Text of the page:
Remembering Aristide Zolberg, Professor of Politics and Historian of Immigration
New School professor Aristide R. Zolberg, one of the world’s leading voices on the politics, history, and ethics of immigration, has died at the age of 81. Zolberg served as Walter A. Eberstadt Professor of Politics and University in Exile Professor Emeritus at The New School for Social Research. A distinguished political scientist and a preeminent scholar of comparative politics, the history of international migration, nationalism and ethnicity, and immigration policy in North America and Western Europe, he served for many years as the founding director of the International Center for Migration, Ethnicity and Citizenship at The New School.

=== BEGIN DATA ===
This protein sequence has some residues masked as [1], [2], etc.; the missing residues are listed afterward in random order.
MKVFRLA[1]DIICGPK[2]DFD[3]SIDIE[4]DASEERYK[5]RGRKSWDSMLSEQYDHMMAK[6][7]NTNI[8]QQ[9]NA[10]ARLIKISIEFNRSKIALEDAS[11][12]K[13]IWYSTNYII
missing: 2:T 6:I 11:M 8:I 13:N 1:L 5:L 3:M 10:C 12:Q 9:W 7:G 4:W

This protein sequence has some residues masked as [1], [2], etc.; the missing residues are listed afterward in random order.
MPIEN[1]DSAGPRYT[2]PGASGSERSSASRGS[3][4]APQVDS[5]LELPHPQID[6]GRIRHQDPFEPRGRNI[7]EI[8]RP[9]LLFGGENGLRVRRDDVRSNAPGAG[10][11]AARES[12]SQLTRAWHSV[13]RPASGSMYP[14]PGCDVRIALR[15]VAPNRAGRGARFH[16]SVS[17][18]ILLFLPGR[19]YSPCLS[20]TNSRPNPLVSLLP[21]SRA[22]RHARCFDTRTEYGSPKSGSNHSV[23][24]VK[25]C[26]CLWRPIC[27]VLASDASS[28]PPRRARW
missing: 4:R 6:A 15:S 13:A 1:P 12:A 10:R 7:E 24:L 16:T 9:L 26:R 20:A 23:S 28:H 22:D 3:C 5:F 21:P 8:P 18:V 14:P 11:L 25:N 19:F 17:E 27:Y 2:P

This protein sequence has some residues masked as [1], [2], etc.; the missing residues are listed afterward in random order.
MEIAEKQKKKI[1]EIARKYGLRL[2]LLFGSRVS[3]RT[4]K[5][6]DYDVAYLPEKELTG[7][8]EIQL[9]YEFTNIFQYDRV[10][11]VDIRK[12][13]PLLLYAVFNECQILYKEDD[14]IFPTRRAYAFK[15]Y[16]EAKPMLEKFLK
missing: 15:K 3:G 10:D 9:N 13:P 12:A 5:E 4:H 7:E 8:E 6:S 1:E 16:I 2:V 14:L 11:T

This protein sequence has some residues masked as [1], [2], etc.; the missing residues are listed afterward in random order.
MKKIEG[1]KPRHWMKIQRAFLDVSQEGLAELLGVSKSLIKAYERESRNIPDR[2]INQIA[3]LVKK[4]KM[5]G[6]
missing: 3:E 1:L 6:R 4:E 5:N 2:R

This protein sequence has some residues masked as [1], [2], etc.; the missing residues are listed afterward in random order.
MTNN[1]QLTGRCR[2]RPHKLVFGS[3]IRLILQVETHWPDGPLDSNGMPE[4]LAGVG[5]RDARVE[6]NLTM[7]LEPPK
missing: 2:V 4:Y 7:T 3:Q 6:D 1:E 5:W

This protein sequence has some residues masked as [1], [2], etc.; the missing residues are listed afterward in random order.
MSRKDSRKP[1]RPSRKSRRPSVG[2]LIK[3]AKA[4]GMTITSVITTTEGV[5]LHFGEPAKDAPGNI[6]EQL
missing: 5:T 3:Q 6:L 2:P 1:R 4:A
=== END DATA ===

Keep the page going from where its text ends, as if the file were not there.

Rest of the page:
Early in life, Zolberg experienced first-hand the perils of war, ethnic hatred, displacement, and exile. A Belgian Jew, Ary was born shortly before the Nazis rose to power, and survived World War II under an assumed Catholic identity in France. After the war he became a refugee in the United States, and earned his doctorate in political science at the University of Chicago.
Zolberg mentored and inspired several generations of colleagues and students at The New School, where he was first appointed as Distinguished Professor of Political Science in 1983, as well as at the University of Chicago and many other institutions where he held academic appointments. Zolberg’s book, A Nation by Design, remains one of the most authoritative accounts of immigration history in the United States and a compelling story of how immigration shaped this country. His humanity and erudition will be missed by countless colleagues, students, and readers.